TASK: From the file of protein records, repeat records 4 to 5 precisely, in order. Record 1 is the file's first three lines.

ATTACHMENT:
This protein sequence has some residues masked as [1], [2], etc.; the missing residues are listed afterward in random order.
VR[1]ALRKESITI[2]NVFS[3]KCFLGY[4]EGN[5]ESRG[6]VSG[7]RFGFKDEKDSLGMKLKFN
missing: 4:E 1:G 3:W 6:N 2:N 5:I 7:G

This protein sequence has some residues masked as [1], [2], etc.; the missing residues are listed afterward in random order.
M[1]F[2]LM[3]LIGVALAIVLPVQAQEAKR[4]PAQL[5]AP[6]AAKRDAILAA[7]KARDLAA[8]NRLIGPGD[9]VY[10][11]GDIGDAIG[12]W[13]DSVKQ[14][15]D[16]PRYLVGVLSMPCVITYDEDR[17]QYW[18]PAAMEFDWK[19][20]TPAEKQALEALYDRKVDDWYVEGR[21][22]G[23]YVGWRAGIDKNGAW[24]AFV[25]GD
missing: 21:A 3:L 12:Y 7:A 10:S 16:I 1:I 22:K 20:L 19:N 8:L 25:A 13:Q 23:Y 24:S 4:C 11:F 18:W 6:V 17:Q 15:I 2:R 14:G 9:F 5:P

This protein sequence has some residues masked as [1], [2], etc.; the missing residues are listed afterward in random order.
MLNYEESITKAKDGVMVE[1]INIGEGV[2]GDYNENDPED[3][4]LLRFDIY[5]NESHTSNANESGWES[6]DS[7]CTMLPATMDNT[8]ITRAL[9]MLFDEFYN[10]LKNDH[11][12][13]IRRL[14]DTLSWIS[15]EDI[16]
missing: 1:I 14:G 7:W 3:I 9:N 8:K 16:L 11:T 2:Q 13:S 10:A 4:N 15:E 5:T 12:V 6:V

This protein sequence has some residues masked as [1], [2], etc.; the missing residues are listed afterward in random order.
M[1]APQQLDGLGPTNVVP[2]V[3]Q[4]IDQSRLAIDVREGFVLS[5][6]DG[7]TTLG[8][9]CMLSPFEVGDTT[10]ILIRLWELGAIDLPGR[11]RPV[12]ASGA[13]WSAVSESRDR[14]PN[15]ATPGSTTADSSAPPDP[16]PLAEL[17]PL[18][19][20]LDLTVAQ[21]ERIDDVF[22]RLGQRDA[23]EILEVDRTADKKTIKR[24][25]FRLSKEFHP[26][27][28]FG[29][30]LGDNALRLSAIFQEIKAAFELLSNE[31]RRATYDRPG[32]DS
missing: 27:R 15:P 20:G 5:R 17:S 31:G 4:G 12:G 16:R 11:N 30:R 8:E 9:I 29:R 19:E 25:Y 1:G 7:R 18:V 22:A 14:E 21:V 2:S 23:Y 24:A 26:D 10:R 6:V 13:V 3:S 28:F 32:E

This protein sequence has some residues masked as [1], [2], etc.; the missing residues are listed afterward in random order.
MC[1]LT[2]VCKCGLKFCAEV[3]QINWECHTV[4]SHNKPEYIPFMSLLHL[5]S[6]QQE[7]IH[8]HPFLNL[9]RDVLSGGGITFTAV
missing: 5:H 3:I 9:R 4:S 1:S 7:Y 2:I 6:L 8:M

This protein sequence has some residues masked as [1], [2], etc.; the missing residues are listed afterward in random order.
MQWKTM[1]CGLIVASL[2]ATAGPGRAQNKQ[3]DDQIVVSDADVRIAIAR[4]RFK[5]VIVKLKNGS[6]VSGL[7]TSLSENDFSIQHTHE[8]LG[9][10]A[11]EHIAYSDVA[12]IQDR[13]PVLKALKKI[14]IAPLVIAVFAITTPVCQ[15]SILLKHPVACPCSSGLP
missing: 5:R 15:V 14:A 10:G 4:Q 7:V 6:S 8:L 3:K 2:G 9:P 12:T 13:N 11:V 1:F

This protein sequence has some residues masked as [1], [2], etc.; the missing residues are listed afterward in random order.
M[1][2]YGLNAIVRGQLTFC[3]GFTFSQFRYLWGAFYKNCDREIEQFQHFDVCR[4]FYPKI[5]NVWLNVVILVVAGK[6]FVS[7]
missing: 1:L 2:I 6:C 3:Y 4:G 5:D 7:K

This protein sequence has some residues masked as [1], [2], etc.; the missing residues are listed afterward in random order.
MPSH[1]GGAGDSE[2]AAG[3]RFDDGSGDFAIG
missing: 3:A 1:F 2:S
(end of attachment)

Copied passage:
This protein sequence has some residues masked as [1], [2], etc.; the missing residues are listed afterward in random order.
M[1]APQQLDGLGPTNVVP[2]V[3]Q[4]IDQSRLAIDVREGFVLS[5][6]DG[7]TTLG[8][9]CMLSPFEVGDTT[10]ILIRLWELGAIDLPGR[11]RPV[12]ASGA[13]WSAVSESRDR[14]PN[15]ATPGSTTADSSAPPDP[16]PLAEL[17]PL[18][19][20]LDLTVAQ[21]ERIDDVF[22]RLGQRDA[23]EILEVDRTADKKTIKR[24][25]FRLSKEFHP[26][27][28]FG[29][30]LGDNALRLSAIFQEIKAAFELLSNE[31]RRATYDRPG[32]DS
missing: 27:R 15:P 20:G 5:R 17:S 31:G 4:G 12:G 16:R 11:N 30:R 8:E 9:I 29:R 19:E 25:Y 1:G 7:R 18:V 22:A 14:E 21:V 2:S 23:Y 24:A 26:D 10:R 6:V 13:V 3:S 28:F 32:E

This protein sequence has some residues masked as [1], [2], etc.; the missing residues are listed afterward in random order.
MC[1]LT[2]VCKCGLKFCAEV[3]QINWECHTV[4]SHNKPEYIPFMSLLHL[5]S[6]QQE[7]IH[8]HPFLNL[9]RDVLSGGGITFTAV
missing: 5:H 3:I 9:R 4:S 1:S 7:Y 2:I 6:L 8:M